The concept of a 'natural' law that predates and justifies civil authority (expressed famously in Jefferson's invocation of 'the Laws of Nature and of Nature's God') is deeply rooted in Greek and Judaeo-Christian tradition. Since the Enlightenment, however, natural law has been increasingly detached from its original context and from a higher, divine law in order to justify the free rein of individualism and self-interest. Hittinger, a Roman Catholic legal scholar, offers a balanced, well-reasoned account of the decline of natural law and argues for its restoration and relevance in a post-Christian world. The first four essays are theoretical, tracing natural law as a theme from the patristic period onward, and exploring its contemporary legal character and relationship to political authority. In the second half of the book, he sets forth several case studies (assisted suicide, the Supreme Court and religion, technology and liberty) that illustrate what happens when the social and legal order functions independently of its metaphysical and theological underpinnings. Hittinger's elegant argument relies heavily on the thought of Thomas Aquinas and John Paul II, but it will nevertheless interest non-Catholics and even non-Christians who are deeply concerned about citizenship, civil society, church and state issues, and the growing crisis of constitutional authority. 334 pp.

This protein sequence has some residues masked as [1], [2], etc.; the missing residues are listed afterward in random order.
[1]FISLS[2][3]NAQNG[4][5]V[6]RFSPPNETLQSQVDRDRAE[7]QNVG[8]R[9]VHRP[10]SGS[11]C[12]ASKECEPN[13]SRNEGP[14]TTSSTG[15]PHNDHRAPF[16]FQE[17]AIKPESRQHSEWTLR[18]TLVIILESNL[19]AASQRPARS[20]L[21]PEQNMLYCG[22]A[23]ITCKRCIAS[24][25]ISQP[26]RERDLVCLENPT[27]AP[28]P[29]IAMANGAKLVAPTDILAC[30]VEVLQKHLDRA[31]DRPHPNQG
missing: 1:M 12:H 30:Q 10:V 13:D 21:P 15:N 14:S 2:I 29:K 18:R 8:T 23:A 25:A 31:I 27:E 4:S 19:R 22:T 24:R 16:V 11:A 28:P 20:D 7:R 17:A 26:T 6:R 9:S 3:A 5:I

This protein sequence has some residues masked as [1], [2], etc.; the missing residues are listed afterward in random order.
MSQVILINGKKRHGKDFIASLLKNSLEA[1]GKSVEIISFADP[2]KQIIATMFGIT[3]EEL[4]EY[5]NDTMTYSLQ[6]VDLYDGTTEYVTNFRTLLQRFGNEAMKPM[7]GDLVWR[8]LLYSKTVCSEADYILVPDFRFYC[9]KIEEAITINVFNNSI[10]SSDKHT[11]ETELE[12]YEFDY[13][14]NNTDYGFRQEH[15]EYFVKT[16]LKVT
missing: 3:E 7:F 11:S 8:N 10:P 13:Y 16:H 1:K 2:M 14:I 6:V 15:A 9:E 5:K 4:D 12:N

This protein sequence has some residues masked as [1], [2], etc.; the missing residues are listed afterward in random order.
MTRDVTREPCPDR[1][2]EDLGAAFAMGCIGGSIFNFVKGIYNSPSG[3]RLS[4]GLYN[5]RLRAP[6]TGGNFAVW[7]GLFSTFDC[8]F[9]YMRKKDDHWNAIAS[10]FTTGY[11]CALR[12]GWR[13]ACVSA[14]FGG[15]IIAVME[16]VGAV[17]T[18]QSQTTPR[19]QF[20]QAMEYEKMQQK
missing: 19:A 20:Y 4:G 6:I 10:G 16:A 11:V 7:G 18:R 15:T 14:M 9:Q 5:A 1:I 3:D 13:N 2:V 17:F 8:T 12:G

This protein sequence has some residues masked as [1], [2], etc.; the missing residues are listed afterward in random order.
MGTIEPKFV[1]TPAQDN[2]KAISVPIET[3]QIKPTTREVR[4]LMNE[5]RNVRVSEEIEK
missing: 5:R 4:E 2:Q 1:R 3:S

An Eighth Day View:
The last two decades or so have seen a marked resurgence of interest in natural law thought. Russell Hittinger has been a major figure in this movement. The First Grace: Rediscovering the Natural Law in a Post-Christian World reveals the power and subtlety of Hittinger's philosophical work and cultural criticism. Hittinger first defines the natural law, considers its relationship to the positive law, and explains how and when judges are to be guided by natural law considerations. Then, in the book's second section, he contends with a number of controversial legal and cultural issues from a natural law perspective. Among other things, he shows how the modern propensity to make all sorts of "rights claims" undermines the idea of limited government; how the liberal legal culture's idea of privacy elevates the individual to the status of a sovereign; and how the Supreme Court has come to see religion as a potentially dangerous phenomenon from which children must be protected. Throughout, Hittinger convincingly demonstrates that to oppose freedom and law is to misunderstand the nature of both.